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I.T. (Blu-ray Review)

I.T. Mike Regan (Pierce Brosnan) is a successful, self-made man who has it all: a gorgeous wife, a beautiful teenage daughter and a sleek, state-of-the-art “smart home.” But he soon finds himself in a deadly, high-stakes game of cat-and-mouse when his I.T. consultant, Ed (James Frecheville), starts using his skills to stalk Mike’s daughter and endanger his family, his business, and his life. In a world where there is no privacy, and personal secrets can go viral by the click of a mouse, Mike needs to rely on his old connections to defeat a new kind of nemesis.

 I.T.

Film 

Successful businessman Mike Reagan (Pierce Brosnan) has it all. Money, beautiful wife and daughter, and an amazing palatial estate. What makes the palatial estate even more grandiose is that it’s a top of the line “Smart Home.” Everything is under the control of a computer. Sure, on the surface one would think that that would be a cool thing, and it is, but there’s always room for error. Ed Porter (James Frecheville) is a contractor working at Mike’s company down in the IT department. When Mike sees what Ed is all about he invites him to his home to correct the problems going on with his “home system.”

Mike’s family is all onboard with Ed being around the house fixing things – Mike’s wife and daughter have their own lives to lead anyway, so they stay out of the way. After a few days of moderate work fixing and installing updates Ed is no longer needed for work and there’s the rub. Mike gave Ed the impression that he was more than just an employee. This sets Ed off on and he goes on a tangent by being a creepy stalker. He starts to stalk Mike’s 16-year-old daughter, shows up at her sporting events, buys her things, etc. That’s where things finally hit the fan. Worlds collide and it becomes a race against time as Mike tries to do everything he can to stop Ed from taking over his family’s lives.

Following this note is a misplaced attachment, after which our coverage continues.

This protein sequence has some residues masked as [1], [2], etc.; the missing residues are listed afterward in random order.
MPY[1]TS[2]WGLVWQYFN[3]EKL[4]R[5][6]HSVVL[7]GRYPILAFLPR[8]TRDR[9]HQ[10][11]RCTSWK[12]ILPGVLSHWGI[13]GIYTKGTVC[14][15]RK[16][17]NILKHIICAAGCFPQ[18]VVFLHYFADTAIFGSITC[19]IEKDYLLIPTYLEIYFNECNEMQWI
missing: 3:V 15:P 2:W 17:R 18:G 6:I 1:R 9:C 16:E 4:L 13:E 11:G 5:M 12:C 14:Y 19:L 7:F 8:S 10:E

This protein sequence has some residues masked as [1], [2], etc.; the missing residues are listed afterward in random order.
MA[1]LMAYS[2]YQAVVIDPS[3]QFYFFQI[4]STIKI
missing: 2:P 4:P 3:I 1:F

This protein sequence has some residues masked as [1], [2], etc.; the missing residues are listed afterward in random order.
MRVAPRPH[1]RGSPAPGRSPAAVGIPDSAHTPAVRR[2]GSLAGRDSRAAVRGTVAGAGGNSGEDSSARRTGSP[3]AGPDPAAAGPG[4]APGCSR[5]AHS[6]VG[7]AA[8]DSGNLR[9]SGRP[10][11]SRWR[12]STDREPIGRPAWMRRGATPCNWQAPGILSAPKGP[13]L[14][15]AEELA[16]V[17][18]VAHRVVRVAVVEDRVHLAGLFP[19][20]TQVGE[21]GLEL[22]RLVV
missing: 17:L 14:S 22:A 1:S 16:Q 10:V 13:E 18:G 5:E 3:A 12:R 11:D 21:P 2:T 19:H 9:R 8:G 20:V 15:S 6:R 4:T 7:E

I thought I.T. would be a regular by-the-numbers film, and it is, but it’s competently directed by John Moore (Behind Enemy LinesMax Payne). The budget is there and everything looks great production-wise. I was entertained watching Pierce Brosnan go from a possible shady businessman to a sympathetic family man trying to protect his family by any means necessary. Now Ed, he’s a piece of crap and has issues. His scenes were effectively played by James Frecheville. At first he comes off as shy and possibly lonely but ultra-smart and knows his way around a server. Once he spots Mike’s family – he turns into a creep show.

I also liked the angle of being connected to the internet isn’t always a great thing, because it may build dependence on technology and gear. Mike and his family have to find ways to function without their smart phones – let alone their smart home. The film goes from being a somewhat techno-thriller before plunging into full-on thriller mode by the end. I.T. was entertaining enough and the cast all did a great job, in my opinion. I guess one gets nice performances out of actors when there isn’t a giant cast of characters to wrangle.